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  • 1.
    Bagherbandi, Mohammad
    et al.
    University of Gävle, Faculty of Engineering and Sustainable Development, Department of Industrial Development, IT and Land Management, Urban and regional planning/GIS-institute. Division of Geodesy and Geoinformatics, Royal Institute of Technology (KTH), Stockholm, Sweden.
    Sjöberg, Lars E.
    University of Gävle, Faculty of Engineering and Sustainable Development, Department of Industrial Development, IT and Land Management.
    A synthetic Earth gravity model based on a topographic-isostatic model2012In: Studia Geophysica et Geodaetica, ISSN 0039-3169, E-ISSN 1573-1626, Vol. 56, no 4, p. 935-955Article in journal (Refereed)
    Abstract [en]

    The Earth's gravity field is related to the topographic potential in medium and higher degrees, which is isostatically compensated. Hence, the topographic-isostatic (TI) data are indispensable for extending an available Earth Gravitational Model (EGM) to higher degrees. Here we use TI harmonic coefficients to construct a Synthetic Earth Gravitational Model (SEGM) to extend the EGMs to higher degrees. To achieve a high-quality SEGM, a global geopotential model (EGM96) is used to describe the low degrees, whereas the medium and high degrees are obtained from the TI or topographic potential. This study differes from others in that it uses a new gravimetric-isostatic model for determining the TI potential. We test different alternatives based on TI or only topographic data to determine the SEGM. Although the topography is isostatically compensated only to about degree 40-60, our study shows that using a compensation model improves the SEGM in comparison with using only topographic data for higher degree harmonics. This is because the TI data better adjust the applied Butterworth filter, which bridges the known EGM and the new high-degree potential field than the topographic data alone.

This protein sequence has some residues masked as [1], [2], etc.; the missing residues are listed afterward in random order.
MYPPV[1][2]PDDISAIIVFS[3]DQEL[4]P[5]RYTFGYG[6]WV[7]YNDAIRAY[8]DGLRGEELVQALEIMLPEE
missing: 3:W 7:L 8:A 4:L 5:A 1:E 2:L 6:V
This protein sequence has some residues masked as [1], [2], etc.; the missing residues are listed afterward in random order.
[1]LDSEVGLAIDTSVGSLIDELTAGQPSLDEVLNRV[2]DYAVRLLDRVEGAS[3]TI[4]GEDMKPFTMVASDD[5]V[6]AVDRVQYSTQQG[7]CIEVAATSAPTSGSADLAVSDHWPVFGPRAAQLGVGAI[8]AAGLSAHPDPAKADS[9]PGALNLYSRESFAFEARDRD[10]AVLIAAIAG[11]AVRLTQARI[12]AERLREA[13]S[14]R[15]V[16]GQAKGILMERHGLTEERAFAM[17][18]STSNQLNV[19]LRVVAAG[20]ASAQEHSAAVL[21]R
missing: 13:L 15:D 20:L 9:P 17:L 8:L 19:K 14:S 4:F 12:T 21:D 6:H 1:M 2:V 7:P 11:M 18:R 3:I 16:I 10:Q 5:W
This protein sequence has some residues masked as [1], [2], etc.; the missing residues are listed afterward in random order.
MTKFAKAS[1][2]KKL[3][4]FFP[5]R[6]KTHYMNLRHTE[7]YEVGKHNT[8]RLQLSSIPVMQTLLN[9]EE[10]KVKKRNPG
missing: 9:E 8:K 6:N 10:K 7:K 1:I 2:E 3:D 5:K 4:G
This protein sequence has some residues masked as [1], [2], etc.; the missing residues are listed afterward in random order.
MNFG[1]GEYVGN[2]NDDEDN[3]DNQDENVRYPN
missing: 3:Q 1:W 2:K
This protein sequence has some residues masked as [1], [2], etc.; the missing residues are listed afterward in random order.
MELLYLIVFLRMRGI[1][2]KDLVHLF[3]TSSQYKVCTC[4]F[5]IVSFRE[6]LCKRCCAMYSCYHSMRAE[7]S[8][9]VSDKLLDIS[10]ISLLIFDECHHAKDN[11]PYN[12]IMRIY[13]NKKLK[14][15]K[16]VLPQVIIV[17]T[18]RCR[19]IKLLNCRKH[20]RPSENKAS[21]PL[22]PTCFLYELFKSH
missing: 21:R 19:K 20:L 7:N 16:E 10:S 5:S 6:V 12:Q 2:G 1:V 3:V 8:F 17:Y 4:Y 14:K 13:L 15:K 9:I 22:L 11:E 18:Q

• 2.
    Bagherbandi, Mohammad
    et al.
    University of Gävle, Faculty of Engineering and Sustainable Development, Department of Industrial Development, IT and Land Management, Urban and regional planning/GIS-institute. KTH.
    Tenzer, Robert
    Royal Institute of Technology (KTH), Stockholm, Sweden .
    Sjöberg, L.E.
    Wuhan University, Wuhan, China .
    Moho depth uncertainties in the Vening-Meinesz Moritz inverse problem of isostasy2014In: Studia Geophysica et Geodaetica, ISSN 0039-3169, E-ISSN 1573-1626, Vol. 58, no 2, p. 227-248Article in journal (Refereed)
    Abstract [en]

    We formulate an error propagation model based on solving the Vening Meinesz-Moritz (VMM) inverse problem of isostasy. The system ofobservation equations in the VMM model defines the relation between theisostatic gravity data and the Moho depth  by means of a second-order Fredholm integralequation of the first kind. The corresponding error model (derived in aspectral domain) functionally relates the Moho depth errors with the commissionerrors of used gravity and topographic/bathymetric models. The error model alsoincorporates the non-isostatic bias which describesthe disagreement, mainly of systematic nature, between the isostatic andseismic models. The error analysis is conducted at the study area of theTibetan Plateau and Himalayas with the world largest crustal thickness. TheMoho depth uncertainties due to errors of the currently available globalgravity and topographic models are estimated to be typically up to 1-2 km,provided that the GOCE gravity gradient observables improved themedium-wavelength gravity spectra. The errors due to disregarding sedimentarybasins can locally exceed ~2 km. The largest errors (which cause a systematic bias betweenisostatic and seismic models) are attributed to unmodeled mantleheterogeneities (including thecore-mantle boundary) and other geophysical processes. These errors aremostly less than 2 km under significant orogens (Himalayas, Ural), but canreach up to ~10 km under the oceanic crust.

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